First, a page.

Breakfast service paraphernalia -- chalkboard with coffee drinks and a pastry case -- gives the restaurant a casual feel, especially with no host at the entrance. Potted table plants, buttery walls and upright hutches make it even more homey. Outside the brick building are planters filled with herbs that Boldrini planted with the preschool kids across the street. The patio chairs and tables are fashionable wood, set out on a sprawling concrete walkway. My meal was lovely. The aroma from a cup of whole lentil soup ($4) evoked the pot on grandma's stove, although nonna never used prosciutto rind to infuse her broth with porky goodness. A beet salad ($9.50), cubes of chiogga marinated in Champagne vinegar, was more light than earth: brilliant greens and a flutter of ricotta salata. The shaved ricotta -- pressed of all its liquid and gently cured -- had a magical effect, with a rich and elusive mouth-feel like good Champagne. Seared tuna ($18.50) is, for better or worse, unlike any other. As with his scallops, Boldrini crusts one side over super-high heat, turns off the flame, turns over the fish, and lets it sit for a minute in its own juices. Letting it "marinate" and leaving just a sliver of raw in the middle produces a meaty taste with a chew that's leathery on top, tender underneath. A thick pulse of garbanzo mashed with vegetable broth added to the dish's weight.
Boldrini spent a recent week of afternoons tasting wines with his staff, and the result is a solid but small predominately Italian list It was refreshing to have a waiter who had tasted all the wines and recommended a red on the low end. It would be remiss of me to not mention Riva's pastas, a big part of the menu and a big part of what keeps it affordable.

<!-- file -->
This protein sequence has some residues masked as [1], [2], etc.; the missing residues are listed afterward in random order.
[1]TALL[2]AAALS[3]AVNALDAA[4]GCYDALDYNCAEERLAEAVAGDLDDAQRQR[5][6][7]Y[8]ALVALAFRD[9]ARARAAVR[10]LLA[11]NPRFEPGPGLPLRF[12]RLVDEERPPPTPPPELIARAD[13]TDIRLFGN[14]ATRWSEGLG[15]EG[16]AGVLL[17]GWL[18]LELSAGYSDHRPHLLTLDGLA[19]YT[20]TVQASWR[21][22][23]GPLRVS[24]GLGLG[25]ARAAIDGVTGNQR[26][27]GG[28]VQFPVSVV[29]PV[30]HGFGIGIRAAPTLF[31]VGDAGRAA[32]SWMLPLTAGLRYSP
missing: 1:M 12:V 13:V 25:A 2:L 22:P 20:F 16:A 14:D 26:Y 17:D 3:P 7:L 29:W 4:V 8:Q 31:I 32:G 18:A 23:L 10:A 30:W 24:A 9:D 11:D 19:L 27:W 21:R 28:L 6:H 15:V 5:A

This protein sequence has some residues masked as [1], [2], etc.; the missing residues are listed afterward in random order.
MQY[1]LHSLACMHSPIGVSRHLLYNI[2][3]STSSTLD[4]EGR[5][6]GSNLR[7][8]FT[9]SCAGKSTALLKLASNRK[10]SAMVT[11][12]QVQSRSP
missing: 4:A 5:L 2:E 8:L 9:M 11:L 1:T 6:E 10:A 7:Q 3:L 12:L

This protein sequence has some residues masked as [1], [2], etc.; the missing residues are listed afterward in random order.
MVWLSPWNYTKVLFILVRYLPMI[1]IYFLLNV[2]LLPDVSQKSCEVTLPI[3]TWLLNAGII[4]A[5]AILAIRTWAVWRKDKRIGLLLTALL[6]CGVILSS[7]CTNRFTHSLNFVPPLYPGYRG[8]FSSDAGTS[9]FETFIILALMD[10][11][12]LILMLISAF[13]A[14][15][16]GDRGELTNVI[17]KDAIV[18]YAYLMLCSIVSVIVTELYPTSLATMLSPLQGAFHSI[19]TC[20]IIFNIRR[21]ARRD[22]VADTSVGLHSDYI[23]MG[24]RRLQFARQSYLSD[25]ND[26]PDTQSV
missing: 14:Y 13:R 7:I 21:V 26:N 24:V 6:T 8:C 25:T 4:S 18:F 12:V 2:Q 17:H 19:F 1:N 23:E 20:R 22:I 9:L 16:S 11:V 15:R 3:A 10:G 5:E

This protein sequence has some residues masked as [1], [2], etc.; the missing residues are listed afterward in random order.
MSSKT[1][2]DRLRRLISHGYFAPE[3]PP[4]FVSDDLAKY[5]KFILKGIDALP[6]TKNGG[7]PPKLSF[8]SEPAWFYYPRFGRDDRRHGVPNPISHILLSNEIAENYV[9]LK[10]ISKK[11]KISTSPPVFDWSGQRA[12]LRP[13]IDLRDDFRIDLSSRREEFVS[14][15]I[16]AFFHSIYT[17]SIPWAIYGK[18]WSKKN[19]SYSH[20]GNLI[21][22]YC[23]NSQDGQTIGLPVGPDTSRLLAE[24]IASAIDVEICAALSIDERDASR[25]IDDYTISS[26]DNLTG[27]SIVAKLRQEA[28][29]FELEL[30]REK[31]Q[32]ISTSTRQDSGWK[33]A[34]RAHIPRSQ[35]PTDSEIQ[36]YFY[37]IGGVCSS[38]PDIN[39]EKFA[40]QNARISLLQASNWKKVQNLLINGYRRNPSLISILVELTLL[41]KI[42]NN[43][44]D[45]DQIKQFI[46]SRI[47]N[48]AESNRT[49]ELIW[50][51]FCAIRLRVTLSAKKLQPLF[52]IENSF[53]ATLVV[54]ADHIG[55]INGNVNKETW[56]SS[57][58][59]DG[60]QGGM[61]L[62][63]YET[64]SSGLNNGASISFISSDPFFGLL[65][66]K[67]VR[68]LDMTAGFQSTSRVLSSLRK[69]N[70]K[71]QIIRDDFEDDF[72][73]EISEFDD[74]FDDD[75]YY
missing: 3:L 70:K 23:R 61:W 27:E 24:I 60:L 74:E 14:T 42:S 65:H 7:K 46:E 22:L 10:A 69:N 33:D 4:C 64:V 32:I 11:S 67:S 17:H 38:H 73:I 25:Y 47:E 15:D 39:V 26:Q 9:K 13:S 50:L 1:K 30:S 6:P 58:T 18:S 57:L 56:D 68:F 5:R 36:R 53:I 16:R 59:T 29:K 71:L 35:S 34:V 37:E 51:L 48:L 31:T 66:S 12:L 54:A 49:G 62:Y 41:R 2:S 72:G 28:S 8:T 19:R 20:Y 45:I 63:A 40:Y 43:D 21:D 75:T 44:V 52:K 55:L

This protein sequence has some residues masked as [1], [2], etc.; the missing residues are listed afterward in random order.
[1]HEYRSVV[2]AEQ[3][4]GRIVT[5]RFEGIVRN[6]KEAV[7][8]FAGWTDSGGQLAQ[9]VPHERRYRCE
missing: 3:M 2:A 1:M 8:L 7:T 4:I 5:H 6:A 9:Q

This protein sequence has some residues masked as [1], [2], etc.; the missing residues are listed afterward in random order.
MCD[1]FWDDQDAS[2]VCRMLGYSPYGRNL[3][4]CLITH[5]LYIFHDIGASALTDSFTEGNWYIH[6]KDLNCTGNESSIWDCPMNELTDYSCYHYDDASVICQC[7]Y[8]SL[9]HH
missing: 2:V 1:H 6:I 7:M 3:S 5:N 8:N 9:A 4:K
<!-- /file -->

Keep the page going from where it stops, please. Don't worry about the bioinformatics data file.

Boldrini makes "90 percent" of his pastas now, and will soon make them all. He's slowly moving towards an all-scratch menu, in fact. He just bought sausage-making equipment this week. At lunch, we tried his triangular ravioli ($13.50) stuffed with sausage. The meat, like the crimini mushrooms served with the ravioli, is braised in red wine with shallots, garlic and thyme. Another honest dish that will only taste more true as fall's wild mushroom crop kicks in.
Reach Nicholas Boer at 925-943-8254 or email@example.com. RIVA CUCINA ***/2 FOOD: ***1/2 AMBIENCE: **1/2 SERVICE: *** WHERE: 800 Heinz Ave. (at 7th Street), Berkeley CONTACT: 510-841-7482, http://www.rivacucina.com HOURS: 8 a.m.-11:30 a.m. (pastries and coffee), 11:30-3:30 and 5:30-9 p.m. daily. 4-6 p.m. Thursday and Friday is Aperitivi, an Italian happy hour with free appetizers to customers ordering wine. CUISINE: Northern Italian. PRICES: $$. Dinner entrees $13-$19. VEGETARIAN: Riva gets lots of vegetarians, and there are always vegan salad, pasta and entree options. BEVERAGES: Limited but well-selected wines by the glass. Reasonable markup; most bottles are $30-$50. The 2004 Valle Reale Montepulciano D'Abruzzo ($40) is an excellent choice. RESERVATIONS: Recommended, but often not necessary. NOISE LEVEL: Concrete ceiling and floor can make the dining room loud. PARKING: No problem. KIDS: Special, sophisticated kids' menu. PLUSES: Clean, honest Italian cuisine at affordable prices. Lamb sandwich, scallops and burrata are exceptional. MINUSES: Closed weekends. DATE OPENED: April 30, 2007. policy The Times does not let restaurants know that we are coming in to do a review, and we strive to remain anonymous. If we feel we have been recognized or are given special treatment, we will tell you. We pay for our meal, just as you would. Star key * Fair ** Good *** Great **** Extraordinary Price code $ Typical entree under $10 $$ Typical entree under $20 $$$ Typical entree under $30 $$$$ Typical entree under $40